A key question is whether the compensation committee idea was one of McDonough’s/Connor’s (to deflect accountability from them) or one forced on McDonough from O’Malley, Erikson and others (to bring the decisions back into a more normative salary band). Either way, it’s clear McDonough or someone with familiarity with corporate boards wrote the language you pasted above.

    The questions BCI poses above are all good ones. Identifying the appropriate benchmark or comparable organizations is key and other Northeast diocesan compensation is the BEST comparable.

    Having studied executive compensation as part of my day-to-day duties, and having followed the Church for a while, I’d make a few notes to the post and comments above:

    1. Comp salary bands should have distinctions depending on the type of candidate: (a) priest (comp is pre-determined); (b) religious (comp is pre-determined); (c) deacon (hybrid comp between clergy and layperson comp, assuming that they are still have many dependents); (d) layperson “after” prime of their career (who is “giving back” to the Church like the Chancellor or the general counsel); (e) layperson “in the prime” of their career who still has young dependents to put through Catholic schools, college, etc. (which seems true of about half of the highly comped staff members)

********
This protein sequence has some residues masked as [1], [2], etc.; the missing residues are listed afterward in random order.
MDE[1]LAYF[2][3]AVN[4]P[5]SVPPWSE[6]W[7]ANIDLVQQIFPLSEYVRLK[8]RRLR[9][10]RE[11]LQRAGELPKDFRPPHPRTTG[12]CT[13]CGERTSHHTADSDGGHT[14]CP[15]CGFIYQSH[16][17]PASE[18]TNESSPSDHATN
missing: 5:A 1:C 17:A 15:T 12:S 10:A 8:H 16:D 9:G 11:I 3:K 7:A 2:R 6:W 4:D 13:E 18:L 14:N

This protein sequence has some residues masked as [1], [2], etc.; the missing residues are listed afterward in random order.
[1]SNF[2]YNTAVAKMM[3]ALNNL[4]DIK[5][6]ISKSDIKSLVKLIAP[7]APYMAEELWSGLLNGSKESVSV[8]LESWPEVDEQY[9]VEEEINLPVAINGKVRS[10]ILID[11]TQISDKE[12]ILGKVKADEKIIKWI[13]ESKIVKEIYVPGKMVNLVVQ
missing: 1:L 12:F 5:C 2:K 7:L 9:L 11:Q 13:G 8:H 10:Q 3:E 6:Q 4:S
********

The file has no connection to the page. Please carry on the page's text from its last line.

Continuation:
2. Comp bands of $100-150K for key positions seem justified in this market. To get someone “extra” good or who needs more to take the role (see 1e above), the comp should only be increased IF a benefactor underwrites the comp above $150K. Those “heavy hitters” on the finance council that recommend key people for high comp should be willing to fund some part of these positions’ higher salaries. For example, if Connors and the Campaign for Catholic Schools was subsidizing Dr. O’Neill’s salary of $325K, it would be much more acceptable.